It’s relatively rare to find fictional children who act like real children. More often than not, fictional children talk and act like miniature adults. Oftentimes, this is a deliberate artistic choice, which may either be played for laughs (as in Rugrats, The Simpsons, or South Park, for example), or used to show that there is something seriously wrong with the child in question (as in The Umbrella Academy, and many anime series). On the other hand, some creators seem genuinely unable to fathom how children think and behave, and so write them behaving like adults by default.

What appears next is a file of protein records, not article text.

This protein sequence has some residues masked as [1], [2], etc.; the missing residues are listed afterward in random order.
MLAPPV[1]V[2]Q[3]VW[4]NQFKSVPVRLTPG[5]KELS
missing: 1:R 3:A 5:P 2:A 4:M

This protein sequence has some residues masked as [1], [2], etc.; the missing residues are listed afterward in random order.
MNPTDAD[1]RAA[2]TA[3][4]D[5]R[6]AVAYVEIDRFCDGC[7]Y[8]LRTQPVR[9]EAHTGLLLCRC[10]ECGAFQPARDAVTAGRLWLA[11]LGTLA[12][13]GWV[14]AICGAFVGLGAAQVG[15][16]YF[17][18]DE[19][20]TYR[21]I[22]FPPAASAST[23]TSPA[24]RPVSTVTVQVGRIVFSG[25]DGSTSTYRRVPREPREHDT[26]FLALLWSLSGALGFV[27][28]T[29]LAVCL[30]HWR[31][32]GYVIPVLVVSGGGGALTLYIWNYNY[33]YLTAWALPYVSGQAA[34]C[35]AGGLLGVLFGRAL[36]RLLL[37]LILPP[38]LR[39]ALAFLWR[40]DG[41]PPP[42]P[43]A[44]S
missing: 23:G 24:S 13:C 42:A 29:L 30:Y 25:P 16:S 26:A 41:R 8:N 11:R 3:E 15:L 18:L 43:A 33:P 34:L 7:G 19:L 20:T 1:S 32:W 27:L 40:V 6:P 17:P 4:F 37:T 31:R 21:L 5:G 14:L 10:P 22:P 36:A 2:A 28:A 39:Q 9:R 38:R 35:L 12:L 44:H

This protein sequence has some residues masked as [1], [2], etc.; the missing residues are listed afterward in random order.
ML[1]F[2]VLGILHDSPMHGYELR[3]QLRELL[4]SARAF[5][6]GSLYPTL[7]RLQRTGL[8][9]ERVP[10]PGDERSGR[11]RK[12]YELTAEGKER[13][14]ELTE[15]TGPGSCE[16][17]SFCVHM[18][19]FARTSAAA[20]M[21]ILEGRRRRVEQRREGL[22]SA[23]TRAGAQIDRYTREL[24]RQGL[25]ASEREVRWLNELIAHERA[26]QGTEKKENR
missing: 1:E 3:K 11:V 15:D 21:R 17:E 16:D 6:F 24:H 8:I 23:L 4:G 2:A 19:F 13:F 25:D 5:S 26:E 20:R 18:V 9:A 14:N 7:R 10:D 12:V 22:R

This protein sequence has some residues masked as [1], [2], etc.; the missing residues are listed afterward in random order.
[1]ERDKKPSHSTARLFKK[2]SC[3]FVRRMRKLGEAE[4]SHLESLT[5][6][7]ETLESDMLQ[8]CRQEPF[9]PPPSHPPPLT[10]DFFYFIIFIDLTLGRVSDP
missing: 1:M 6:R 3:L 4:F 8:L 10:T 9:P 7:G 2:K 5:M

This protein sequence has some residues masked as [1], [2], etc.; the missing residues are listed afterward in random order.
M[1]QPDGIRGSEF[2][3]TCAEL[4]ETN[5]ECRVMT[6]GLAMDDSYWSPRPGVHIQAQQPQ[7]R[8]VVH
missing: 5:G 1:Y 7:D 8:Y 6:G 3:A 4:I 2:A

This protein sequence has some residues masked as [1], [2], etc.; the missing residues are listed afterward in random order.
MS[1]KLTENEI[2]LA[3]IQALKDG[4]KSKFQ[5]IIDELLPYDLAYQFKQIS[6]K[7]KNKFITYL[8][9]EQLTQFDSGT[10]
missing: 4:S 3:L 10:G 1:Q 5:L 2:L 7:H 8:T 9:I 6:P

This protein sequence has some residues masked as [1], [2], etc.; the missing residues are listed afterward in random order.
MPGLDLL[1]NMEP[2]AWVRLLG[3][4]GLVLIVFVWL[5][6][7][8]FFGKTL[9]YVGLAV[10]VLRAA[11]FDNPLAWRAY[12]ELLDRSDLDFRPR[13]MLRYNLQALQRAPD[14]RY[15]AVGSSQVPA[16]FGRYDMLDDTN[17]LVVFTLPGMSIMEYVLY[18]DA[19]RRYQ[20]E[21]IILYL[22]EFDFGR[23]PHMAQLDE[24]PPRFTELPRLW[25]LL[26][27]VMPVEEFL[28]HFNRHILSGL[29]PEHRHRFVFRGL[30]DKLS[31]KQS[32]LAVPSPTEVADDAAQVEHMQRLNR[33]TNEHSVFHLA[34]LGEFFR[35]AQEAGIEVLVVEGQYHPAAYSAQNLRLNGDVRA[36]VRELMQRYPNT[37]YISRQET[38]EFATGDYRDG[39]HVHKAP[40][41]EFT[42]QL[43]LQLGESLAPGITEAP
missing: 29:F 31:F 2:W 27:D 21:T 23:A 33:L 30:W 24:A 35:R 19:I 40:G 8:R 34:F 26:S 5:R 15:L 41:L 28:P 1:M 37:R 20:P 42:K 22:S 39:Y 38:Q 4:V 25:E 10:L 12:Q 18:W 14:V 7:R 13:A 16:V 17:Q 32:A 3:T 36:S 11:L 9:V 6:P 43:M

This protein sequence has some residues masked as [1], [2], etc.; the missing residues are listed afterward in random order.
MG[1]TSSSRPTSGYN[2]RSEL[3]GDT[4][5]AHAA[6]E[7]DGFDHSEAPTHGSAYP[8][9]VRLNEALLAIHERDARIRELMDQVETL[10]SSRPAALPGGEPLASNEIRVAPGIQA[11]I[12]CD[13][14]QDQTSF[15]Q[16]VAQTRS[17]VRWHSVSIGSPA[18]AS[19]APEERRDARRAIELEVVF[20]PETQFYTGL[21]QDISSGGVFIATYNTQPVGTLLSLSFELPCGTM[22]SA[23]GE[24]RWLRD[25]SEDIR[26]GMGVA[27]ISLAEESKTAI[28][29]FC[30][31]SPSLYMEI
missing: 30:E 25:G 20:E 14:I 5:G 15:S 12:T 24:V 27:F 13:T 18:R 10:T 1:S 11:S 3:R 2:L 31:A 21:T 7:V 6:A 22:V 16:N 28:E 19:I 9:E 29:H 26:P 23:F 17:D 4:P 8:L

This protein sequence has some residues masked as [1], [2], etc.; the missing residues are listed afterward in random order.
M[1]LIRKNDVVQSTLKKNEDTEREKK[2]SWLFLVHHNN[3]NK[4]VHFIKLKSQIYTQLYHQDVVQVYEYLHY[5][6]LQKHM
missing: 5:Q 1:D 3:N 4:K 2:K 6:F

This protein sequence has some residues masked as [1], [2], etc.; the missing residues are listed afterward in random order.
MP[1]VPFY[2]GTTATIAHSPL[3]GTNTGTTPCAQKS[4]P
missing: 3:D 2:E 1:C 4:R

What are some examples of stories that portray children this way? What, if any, differences are there between stories that portray children acting like adults for artistic reasons, and those whose writers simply don’t know any better? What effects, if any, do fictional portrayals of unrealistically-mature children have on how people view children in the real world?
Oh, cool topic. Interestingly enough, the first examples I thought of regarding children who don't act like children, are from PBS (whose programs are all geared toward young children). Arthur, one of the longest runners, is an example. You'll also find some of this in older shows like Wishbone. Outside of PBS, the phenomenon exists on networks you mentioned, like Nickelodeon, or Disney Channel. Sometimes it works great (see the older show Fillmore for an example of unchildlike behavior as an artistic choice). Other times, the kids just act like brats (i.e., Hannah Montana). – Stephanie M.2 years ago